M&S sales grow - but Bolland says next few months could be pants

Marks & Spencer could have a tough next few months - can the new CEO prove his worth?

by Emma Haslett
Last Updated: 06 Nov 2012
Has the nation rediscovered its love for Marks and Spencer’s Y-fronts? The company’s second quarter results suggest that with year-on-year sales up by 5.3%, well above expectations, it seems to have pulled its socks up. Not too bad for a company that has not only had a change of CEO this year, but has also encountered some pretty tough trading conditions. But it's not all good news: new chief exec Marc Bolland has warned that the company might still be in for a rough ride over the next few months.

M&S had hard time in the recession, but things seem firmly back on track. After strong first-quarter results, performance over the 13 weeks to the beginning of October was also encouraging. One of the biggest drivers in sales was, surprisingly, homewares, which ‘roared’ ahead by 7%; meanwhile food was up 3.7%, from 3.6% during the same period last year. Clothing, though, was undoubtedly the star of the show, apparently helped along by products like its ‘two sizes bigger’ bra (no, we don’t know either) and ‘miracle’ crease-resistant linen. Perhaps customers are having a Carrie Bradshaw moment: apparently, the company has had a ‘record’ autumn for sales of women’s shoes, which M&S says was driven in part by its ad campaign.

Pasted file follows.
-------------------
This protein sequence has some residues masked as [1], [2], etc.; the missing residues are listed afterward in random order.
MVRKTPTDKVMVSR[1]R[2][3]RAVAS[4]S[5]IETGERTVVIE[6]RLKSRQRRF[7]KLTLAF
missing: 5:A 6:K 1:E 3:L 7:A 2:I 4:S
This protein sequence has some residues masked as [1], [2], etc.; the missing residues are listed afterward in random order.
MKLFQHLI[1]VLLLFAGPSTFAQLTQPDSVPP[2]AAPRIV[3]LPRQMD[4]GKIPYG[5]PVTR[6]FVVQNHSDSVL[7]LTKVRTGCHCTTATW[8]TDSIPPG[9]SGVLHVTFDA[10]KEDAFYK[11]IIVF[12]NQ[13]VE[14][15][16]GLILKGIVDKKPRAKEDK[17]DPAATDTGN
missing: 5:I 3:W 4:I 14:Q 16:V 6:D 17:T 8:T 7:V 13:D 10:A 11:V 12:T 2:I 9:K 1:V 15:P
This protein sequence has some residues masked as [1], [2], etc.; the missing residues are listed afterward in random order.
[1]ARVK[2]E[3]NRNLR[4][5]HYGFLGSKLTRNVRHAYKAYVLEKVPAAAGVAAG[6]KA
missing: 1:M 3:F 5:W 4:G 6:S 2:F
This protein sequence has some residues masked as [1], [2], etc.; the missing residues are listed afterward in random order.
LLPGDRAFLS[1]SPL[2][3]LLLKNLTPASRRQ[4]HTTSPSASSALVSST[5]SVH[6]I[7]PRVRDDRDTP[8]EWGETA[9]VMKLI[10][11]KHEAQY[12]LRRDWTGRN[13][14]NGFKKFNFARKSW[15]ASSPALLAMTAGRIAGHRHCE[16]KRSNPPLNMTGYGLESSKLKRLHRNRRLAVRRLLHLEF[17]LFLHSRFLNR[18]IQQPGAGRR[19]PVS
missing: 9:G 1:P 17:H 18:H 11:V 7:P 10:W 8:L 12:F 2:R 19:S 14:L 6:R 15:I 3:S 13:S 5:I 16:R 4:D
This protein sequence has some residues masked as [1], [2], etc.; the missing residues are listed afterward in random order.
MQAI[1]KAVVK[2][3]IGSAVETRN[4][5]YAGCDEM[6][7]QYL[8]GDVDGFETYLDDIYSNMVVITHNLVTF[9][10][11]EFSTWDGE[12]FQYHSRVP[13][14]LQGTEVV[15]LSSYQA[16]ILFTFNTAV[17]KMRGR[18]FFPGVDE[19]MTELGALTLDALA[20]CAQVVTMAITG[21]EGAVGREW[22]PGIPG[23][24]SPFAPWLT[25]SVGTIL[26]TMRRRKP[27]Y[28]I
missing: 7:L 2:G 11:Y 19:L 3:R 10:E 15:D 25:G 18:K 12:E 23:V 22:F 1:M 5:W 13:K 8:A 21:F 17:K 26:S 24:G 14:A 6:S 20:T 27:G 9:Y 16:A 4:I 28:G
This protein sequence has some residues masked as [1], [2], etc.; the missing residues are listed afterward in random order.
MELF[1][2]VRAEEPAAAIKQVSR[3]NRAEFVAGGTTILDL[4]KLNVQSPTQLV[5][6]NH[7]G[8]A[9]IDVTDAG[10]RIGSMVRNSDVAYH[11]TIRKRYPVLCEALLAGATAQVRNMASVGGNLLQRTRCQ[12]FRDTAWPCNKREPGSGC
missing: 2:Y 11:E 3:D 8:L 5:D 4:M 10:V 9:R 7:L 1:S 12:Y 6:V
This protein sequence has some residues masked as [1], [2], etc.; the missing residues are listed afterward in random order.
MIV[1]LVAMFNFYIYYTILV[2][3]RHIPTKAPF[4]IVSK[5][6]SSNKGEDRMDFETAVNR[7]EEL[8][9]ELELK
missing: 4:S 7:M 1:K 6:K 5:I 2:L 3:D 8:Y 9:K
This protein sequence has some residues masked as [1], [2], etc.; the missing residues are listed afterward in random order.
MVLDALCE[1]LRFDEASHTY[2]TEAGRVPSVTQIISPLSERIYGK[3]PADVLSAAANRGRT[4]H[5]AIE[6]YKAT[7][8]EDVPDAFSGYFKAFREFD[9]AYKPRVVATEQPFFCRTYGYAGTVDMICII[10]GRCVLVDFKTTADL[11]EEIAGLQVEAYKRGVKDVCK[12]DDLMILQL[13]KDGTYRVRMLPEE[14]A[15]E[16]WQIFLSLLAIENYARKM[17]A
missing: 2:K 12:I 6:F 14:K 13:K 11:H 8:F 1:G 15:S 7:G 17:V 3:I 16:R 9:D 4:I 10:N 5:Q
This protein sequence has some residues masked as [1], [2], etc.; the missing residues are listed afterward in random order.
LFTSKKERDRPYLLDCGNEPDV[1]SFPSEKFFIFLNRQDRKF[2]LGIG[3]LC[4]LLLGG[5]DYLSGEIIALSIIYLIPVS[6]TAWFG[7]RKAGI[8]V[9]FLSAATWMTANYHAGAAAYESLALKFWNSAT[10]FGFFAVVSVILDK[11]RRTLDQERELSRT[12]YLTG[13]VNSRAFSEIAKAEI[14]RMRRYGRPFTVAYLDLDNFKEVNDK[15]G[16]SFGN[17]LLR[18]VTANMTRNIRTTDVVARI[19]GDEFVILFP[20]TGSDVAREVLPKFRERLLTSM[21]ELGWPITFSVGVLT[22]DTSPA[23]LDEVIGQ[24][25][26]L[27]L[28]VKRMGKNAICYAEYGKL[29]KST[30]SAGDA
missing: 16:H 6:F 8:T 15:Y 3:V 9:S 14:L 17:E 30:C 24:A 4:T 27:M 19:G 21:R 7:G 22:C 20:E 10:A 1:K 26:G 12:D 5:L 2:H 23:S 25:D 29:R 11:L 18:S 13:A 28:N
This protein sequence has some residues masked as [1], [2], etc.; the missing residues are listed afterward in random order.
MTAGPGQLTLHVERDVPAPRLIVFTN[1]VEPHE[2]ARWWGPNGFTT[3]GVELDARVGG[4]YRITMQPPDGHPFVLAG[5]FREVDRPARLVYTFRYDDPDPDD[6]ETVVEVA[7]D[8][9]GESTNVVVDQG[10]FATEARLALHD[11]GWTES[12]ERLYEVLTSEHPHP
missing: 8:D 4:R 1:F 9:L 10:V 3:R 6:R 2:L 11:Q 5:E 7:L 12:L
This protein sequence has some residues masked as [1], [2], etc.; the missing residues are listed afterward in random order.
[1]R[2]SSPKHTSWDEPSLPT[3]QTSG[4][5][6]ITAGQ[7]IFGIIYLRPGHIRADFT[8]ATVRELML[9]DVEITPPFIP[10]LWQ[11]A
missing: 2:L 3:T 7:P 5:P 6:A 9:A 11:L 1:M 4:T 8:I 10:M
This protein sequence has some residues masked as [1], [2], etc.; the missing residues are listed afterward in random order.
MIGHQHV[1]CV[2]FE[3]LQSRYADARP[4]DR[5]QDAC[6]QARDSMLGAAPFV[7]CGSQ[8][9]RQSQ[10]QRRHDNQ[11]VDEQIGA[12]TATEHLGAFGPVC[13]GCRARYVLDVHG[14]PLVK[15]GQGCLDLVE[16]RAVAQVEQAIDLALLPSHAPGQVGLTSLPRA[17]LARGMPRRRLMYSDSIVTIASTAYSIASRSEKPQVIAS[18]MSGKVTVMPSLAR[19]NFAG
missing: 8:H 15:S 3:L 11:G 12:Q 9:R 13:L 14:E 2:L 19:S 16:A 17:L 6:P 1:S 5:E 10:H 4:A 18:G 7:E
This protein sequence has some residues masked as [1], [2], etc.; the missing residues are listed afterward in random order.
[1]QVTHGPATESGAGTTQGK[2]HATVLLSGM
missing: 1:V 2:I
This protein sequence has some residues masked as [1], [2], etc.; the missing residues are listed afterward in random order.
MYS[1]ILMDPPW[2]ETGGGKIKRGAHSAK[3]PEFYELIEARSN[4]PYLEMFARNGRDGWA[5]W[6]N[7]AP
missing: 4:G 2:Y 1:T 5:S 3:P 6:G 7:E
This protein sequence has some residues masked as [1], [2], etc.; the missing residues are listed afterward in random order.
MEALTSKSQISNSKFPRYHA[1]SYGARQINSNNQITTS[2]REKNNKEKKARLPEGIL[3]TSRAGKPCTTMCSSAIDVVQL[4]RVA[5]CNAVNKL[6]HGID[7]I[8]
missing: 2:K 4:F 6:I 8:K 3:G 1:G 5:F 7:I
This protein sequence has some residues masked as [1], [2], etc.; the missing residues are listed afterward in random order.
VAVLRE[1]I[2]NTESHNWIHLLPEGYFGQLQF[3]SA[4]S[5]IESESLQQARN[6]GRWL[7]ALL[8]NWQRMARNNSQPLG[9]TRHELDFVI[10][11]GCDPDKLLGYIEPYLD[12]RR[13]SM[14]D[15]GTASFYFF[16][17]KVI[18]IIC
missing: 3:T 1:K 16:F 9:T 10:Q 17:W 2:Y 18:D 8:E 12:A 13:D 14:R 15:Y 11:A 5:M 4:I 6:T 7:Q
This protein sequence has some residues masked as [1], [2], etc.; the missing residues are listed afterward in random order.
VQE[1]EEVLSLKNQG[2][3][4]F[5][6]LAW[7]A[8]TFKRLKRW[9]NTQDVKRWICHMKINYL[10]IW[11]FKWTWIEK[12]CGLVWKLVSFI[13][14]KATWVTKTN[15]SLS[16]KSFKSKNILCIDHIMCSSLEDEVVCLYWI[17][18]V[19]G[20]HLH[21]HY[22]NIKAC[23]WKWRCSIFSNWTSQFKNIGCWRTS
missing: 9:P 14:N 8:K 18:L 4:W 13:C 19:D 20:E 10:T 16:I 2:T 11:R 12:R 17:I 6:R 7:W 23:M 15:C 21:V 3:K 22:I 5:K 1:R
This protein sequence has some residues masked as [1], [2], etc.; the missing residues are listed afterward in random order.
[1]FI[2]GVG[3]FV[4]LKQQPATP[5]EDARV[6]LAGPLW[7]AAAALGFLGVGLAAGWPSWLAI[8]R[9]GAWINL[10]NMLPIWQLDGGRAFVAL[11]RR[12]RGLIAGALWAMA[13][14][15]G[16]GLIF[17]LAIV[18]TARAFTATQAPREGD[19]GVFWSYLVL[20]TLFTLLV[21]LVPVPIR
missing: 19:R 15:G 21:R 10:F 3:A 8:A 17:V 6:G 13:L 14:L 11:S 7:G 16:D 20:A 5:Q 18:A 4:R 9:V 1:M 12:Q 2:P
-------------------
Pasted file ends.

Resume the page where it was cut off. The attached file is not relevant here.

But while it’s good news now, CEO Marc Bolland has warned that this run isn’t necessarily going to last. Apparently he's ‘cautious’ about the next few months, and warned that with the VAT hike scheduled for January, as well as Government austerity measures, consumers will have less to spend. Commodity prices will also be a problem, with the price of wheat and cotton both on the rise. Let's hope that doesn't mean more bad news for Jeremy paxman and other disgruntled M&S sock-wearers.

While Bolland's first task is to get through the next few months relatively unscathed, in the longer term, he faces a wider challenge: to return M&S to its former glory days, when annual profits hit £1bn. As it stands, the company faces increasing challenges from supermarkets, particularly on price. Ex-Morrisons boss Bolland is also relatively inexperienced when it comes to clothing, so he still needs to prove himself there.

Nonetheless, these results will be encouraging to shareholders. Own-brand Cava all round...

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